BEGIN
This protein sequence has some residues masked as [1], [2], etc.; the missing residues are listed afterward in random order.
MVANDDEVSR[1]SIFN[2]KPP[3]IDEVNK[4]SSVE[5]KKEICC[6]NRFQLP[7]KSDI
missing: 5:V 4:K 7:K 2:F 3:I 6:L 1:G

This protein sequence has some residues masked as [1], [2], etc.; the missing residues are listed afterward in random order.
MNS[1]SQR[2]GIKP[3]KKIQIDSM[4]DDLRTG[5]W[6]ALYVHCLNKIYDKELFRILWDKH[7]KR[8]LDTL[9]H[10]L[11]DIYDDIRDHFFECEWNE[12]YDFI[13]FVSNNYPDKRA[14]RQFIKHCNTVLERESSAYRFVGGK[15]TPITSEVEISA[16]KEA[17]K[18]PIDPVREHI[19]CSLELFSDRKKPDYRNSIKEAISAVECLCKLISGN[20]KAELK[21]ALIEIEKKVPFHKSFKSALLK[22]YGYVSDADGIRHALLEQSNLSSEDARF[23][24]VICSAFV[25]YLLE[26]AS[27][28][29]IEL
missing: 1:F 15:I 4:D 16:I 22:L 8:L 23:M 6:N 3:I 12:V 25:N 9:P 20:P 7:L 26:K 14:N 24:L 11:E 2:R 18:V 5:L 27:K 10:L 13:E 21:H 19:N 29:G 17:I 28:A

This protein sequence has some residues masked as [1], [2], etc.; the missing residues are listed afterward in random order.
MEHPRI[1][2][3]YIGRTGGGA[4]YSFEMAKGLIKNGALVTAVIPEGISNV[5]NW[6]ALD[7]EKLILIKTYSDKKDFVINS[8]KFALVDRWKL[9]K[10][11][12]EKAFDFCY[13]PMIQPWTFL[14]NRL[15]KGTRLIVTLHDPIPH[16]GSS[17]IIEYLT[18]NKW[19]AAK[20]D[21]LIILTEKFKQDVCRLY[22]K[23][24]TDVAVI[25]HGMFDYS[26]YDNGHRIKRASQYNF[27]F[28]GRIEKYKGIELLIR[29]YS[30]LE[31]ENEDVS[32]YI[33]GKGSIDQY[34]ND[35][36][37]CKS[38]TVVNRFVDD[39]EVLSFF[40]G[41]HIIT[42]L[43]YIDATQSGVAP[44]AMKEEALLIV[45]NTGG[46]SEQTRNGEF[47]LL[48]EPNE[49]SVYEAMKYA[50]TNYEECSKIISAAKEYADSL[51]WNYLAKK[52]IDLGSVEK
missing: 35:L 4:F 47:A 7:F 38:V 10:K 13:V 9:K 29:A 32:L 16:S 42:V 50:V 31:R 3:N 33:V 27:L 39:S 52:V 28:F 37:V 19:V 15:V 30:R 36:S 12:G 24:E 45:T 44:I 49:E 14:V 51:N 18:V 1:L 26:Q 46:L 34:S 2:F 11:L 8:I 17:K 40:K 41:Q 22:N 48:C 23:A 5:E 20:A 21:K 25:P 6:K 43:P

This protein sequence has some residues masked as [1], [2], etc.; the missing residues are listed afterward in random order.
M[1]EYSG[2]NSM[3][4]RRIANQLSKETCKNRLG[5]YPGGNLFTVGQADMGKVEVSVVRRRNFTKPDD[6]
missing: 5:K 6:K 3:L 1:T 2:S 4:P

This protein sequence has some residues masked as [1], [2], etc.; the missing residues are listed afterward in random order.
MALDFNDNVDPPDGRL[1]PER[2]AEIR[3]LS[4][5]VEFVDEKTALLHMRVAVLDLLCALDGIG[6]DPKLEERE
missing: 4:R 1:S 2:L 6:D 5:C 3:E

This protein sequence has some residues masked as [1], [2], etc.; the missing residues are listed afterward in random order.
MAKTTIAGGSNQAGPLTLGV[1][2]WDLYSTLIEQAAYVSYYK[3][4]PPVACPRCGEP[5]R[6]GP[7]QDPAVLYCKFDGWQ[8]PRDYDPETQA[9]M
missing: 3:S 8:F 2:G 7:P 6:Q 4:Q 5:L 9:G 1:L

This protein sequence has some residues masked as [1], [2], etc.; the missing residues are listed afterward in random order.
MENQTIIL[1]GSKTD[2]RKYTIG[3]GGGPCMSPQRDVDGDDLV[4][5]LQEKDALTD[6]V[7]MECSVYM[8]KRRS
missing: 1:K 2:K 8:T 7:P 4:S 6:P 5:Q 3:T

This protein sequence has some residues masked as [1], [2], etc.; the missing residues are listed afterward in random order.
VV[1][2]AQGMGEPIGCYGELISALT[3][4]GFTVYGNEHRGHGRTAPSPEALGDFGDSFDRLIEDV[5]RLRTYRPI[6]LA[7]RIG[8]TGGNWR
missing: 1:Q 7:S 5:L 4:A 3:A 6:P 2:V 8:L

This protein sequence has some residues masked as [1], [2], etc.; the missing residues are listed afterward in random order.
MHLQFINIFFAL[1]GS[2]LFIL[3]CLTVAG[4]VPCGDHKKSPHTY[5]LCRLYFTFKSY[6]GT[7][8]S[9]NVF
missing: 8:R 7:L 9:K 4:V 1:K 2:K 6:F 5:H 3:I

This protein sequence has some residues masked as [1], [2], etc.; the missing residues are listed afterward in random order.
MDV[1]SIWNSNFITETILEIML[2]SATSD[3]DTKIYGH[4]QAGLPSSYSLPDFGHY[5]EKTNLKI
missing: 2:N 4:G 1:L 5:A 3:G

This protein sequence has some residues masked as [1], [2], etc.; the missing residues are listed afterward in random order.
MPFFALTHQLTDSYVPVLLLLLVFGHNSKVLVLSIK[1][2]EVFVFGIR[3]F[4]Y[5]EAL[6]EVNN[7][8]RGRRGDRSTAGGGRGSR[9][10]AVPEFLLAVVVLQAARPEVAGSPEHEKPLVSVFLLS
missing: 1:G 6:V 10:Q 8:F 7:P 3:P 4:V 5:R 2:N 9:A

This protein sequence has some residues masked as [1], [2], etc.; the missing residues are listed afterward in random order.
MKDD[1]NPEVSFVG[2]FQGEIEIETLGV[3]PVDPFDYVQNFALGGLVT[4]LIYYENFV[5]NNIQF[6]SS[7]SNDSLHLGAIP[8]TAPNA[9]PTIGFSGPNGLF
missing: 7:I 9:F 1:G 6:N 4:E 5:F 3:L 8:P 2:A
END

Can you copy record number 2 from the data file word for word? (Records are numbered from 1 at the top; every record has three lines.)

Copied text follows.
This protein sequence has some residues masked as [1], [2], etc.; the missing residues are listed afterward in random order.
MNS[1]SQR[2]GIKP[3]KKIQIDSM[4]DDLRTG[5]W[6]ALYVHCLNKIYDKELFRILWDKH[7]KR[8]LDTL[9]H[10]L[11]DIYDDIRDHFFECEWNE[12]YDFI[13]FVSNNYPDKRA[14]RQFIKHCNTVLERESSAYRFVGGK[15]TPITSEVEISA[16]KEA[17]K[18]PIDPVREHI[19]CSLELFSDRKKPDYRNSIKEAISAVECLCKLISGN[20]KAELK[21]ALIEIEKKVPFHKSFKSALLK[22]YGYVSDADGIRHALLEQSNLSSEDARF[23][24]VICSAFV[25]YLLE[26]AS[27][28][29]IEL
missing: 1:F 15:I 4:D 16:I 22:L 8:L 23:M 6:N 3:I 12:V 25:N 9:P 20:P 7:L 26:K 14:N 24:L 11:E 2:R 18:V 5:L 27:K 10:L 13:E 21:H 19:N 29:G 17:I 28:A